Saturday, June 25, 2011

Grimtooth's Legacy



Some supplements are simply like candy to GMs. And The Grimtooth's Traps legacy rise to that level and far, far beyond. I can still recall buying my first one, back in like 1983. It was the first and some might say most glorious: What I can't recall is when I started using them in my dungeons. I know I _did_ use them, much to my player's chagrin. I just can't recall the initial mayhem. But what I have to give Grimtooth true credit for is for introducing me to a whole new world of GMing mastery. For Grimtooth inspired me with the idea that I was more than simply a GM, I was a Dungeon Engineer. I suppose "adventure engineer" might be more appropriate, because the action wasn't always below the surface. But my role was the same either way. I was responsible for putting things together in such a masterfully horrendous way that players would have _no_ idea what they were walking into.


Because see, by '84 all my fellow players had pored over not just the PHB, but also the GMs Guide and heaven forbid the Monster Manual. We all had Dragon magazine subscriptions and half the time they were ahead of me on the gaming learning curve. So when I ran across Grimtooth I knew I had found something that was just for me. As long as nobody else found out about it. I needed tricks of the trade, inside knowledge, secret lore and maniacal inspiration. Enter Grimtooth, appearing like a demon summoned by my earnest inner DM pleadings. Once I had it it was mine, all mine and I horded it like Bilbo horded the ring. And pity the fool I caught rifling through my backpack of gaming supplies to discover what might lie hidden there. That was why, by myself in Austin Comics and Fantasy Books one day, I quickly picked up number two like another grail had been created, just for me:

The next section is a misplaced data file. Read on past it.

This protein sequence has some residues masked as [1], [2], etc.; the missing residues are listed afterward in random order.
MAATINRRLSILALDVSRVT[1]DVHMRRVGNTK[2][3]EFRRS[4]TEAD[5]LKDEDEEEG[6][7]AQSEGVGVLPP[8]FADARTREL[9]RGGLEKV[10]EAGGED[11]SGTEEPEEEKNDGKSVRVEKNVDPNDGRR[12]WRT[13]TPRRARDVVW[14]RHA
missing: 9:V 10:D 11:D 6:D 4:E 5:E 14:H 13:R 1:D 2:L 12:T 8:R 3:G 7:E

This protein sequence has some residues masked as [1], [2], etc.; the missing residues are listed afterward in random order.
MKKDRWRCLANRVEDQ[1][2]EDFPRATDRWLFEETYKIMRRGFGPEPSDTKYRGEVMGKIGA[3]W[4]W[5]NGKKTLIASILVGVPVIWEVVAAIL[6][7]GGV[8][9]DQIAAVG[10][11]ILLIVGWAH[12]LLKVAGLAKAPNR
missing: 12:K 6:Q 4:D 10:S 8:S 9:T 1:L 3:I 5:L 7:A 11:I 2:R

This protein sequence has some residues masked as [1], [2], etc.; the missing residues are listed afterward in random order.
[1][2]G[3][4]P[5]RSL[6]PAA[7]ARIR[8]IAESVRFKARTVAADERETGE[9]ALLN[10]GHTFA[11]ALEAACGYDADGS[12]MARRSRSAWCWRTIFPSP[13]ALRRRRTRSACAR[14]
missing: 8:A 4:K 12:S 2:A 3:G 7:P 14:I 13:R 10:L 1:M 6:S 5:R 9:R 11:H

I never did manage to get ahold of all of the series, but I'm slowly building my collection. Truth is I've never used all of the beautiful nasties in one or two, but I'm going to ... some day. There's simply too many players to kill and just not enough time. But the mastermind behind Grimtooth, Catalyst Systems http://www.flyingbuffalo.com/catalyst.htm has allowed all these marvelous supps to go out of print. As of January this year the word is they are trying to get them re-released. But most are still available in used form via Amazon, Ebay, Alibris and others. So if you are anything like me, keep looking, they'll appear. Sometimes in a puff od sulfourous smoke laced with the hint of brimstone, but they'll show up. They always do.


The subsequent six all had titles that in True Robert Asprin style were as punny as the second. Another fact I loved at the time and still appreciate today:

Grimtooth's Traps Fore:


Grimtooth's Traps Ate:Grimtooth's Traps Lite:



Grimtooth's Traps Bazaar: Grimtooth's Dungeon of Doom:




But truthfully, Grimtooth's legacy wasn't just the 8 volumes that it spawned; nor that it gave GMs a plethora of useful PC torture devices, or even the fact that now _every_ adventure could be turned into another Tomb of Horrors. (I can hear the violent shudder of fear running through PCS everywhere). No, Grimtooth's legacy was much more important than that. Grimtooth's true legacy was PC body-count pure and simple. His success was measured not by books sold, but by the number of rotting corpses and scattered bones that littered so many of our lovingly engineered Dungeons of Death ... Ya gotta love that.



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